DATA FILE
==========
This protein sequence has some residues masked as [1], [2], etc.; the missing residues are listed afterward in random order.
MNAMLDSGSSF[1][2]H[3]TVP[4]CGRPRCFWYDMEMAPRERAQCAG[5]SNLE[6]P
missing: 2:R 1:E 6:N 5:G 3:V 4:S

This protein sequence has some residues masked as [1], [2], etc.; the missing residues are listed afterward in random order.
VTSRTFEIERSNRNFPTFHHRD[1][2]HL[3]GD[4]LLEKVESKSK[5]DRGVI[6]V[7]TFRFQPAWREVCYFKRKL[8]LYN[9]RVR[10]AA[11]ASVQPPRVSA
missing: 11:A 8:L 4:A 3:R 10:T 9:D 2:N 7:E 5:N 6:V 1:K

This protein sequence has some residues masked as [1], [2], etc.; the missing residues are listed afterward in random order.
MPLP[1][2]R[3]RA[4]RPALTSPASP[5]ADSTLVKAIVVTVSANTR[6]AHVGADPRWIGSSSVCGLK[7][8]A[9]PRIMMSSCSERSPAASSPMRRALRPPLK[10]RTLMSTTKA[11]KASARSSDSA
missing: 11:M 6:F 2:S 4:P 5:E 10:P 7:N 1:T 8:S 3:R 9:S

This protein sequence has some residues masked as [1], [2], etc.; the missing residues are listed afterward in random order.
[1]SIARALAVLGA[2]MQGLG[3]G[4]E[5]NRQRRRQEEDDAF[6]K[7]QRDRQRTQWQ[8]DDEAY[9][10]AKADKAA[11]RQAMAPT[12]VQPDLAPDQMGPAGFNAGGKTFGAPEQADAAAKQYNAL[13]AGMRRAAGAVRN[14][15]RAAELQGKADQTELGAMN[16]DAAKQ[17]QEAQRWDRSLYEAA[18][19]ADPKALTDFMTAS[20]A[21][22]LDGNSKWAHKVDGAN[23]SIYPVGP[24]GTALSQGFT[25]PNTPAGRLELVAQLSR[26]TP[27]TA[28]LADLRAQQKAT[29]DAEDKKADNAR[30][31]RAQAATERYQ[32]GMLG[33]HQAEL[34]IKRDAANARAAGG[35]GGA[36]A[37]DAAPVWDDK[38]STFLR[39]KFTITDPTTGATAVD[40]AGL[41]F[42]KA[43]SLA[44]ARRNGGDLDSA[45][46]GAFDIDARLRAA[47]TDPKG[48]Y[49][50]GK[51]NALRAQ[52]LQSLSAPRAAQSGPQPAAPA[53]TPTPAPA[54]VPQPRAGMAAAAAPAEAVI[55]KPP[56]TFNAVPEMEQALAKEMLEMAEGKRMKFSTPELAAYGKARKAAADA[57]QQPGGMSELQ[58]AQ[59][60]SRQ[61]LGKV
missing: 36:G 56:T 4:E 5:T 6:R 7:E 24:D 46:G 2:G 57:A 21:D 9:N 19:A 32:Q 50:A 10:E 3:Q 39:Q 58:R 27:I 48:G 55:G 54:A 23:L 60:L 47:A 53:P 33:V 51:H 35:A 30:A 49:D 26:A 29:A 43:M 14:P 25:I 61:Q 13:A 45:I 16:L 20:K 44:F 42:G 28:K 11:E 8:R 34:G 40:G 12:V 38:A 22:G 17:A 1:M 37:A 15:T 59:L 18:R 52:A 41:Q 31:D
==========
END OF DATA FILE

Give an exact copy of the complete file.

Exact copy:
This protein sequence has some residues masked as [1], [2], etc.; the missing residues are listed afterward in random order.
MNAMLDSGSSF[1][2]H[3]TVP[4]CGRPRCFWYDMEMAPRERAQCAG[5]SNLE[6]P
missing: 2:R 1:E 6:N 5:G 3:V 4:S

This protein sequence has some residues masked as [1], [2], etc.; the missing residues are listed afterward in random order.
VTSRTFEIERSNRNFPTFHHRD[1][2]HL[3]GD[4]LLEKVESKSK[5]DRGVI[6]V[7]TFRFQPAWREVCYFKRKL[8]LYN[9]RVR[10]AA[11]ASVQPPRVSA
missing: 11:A 8:L 4:A 3:R 10:T 9:D 2:N 7:E 5:N 6:V 1:K

This protein sequence has some residues masked as [1], [2], etc.; the missing residues are listed afterward in random order.
MPLP[1][2]R[3]RA[4]RPALTSPASP[5]ADSTLVKAIVVTVSANTR[6]AHVGADPRWIGSSSVCGLK[7][8]A[9]PRIMMSSCSERSPAASSPMRRALRPPLK[10]RTLMSTTKA[11]KASARSSDSA
missing: 11:M 6:F 2:S 4:P 5:E 10:P 7:N 1:T 8:S 3:R 9:S

This protein sequence has some residues masked as [1], [2], etc.; the missing residues are listed afterward in random order.
[1]SIARALAVLGA[2]MQGLG[3]G[4]E[5]NRQRRRQEEDDAF[6]K[7]QRDRQRTQWQ[8]DDEAY[9][10]AKADKAA[11]RQAMAPT[12]VQPDLAPDQMGPAGFNAGGKTFGAPEQADAAAKQYNAL[13]AGMRRAAGAVRN[14][15]RAAELQGKADQTELGAMN[16]DAAKQ[17]QEAQRWDRSLYEAA[18][19]ADPKALTDFMTAS[20]A[21][22]LDGNSKWAHKVDGAN[23]SIYPVGP[24]GTALSQGFT[25]PNTPAGRLELVAQLSR[26]TP[27]TA[28]LADLRAQQKAT[29]DAEDKKADNAR[30][31]RAQAATERYQ[32]GMLG[33]HQAEL[34]IKRDAANARAAGG[35]GGA[36]A[37]DAAPVWDDK[38]STFLR[39]KFTITDPTTGATAVD[40]AGL[41]F[42]KA[43]SLA[44]ARRNGGDLDSA[45][46]GAFDIDARLRAA[47]TDPKG[48]Y[49][50]GK[51]NALRAQ[52]LQSLSAPRAAQSGPQPAAPA[53]TPTPAPA[54]VPQPRAGMAAAAAPAEAVI[55]KPP[56]TFNAVPEMEQALAKEMLEMAEGKRMKFSTPELAAYGKARKAAADA[57]QQPGGMSELQ[58]AQ[59][60]SRQ[61]LGKV
missing: 36:G 56:T 4:E 5:T 6:R 7:E 24:D 46:G 2:G 57:A 21:D 9:N 19:A 32:Q 50:A 10:E 3:Q 39:Q 58:R 27:I 48:G 55:G 54:A 23:L 60:L 47:A 53:P 33:V 51:H 35:A 30:A 49:D 26:A 29:A 43:M 14:P 25:I 61:Q 13:A 45:I 16:L 20:K 44:F 42:G 28:K 11:E 8:R 34:G 40:G 12:V 38:A 22:G 17:A 1:M 37:A 15:T 59:L 18:R 52:A 41:Q 31:D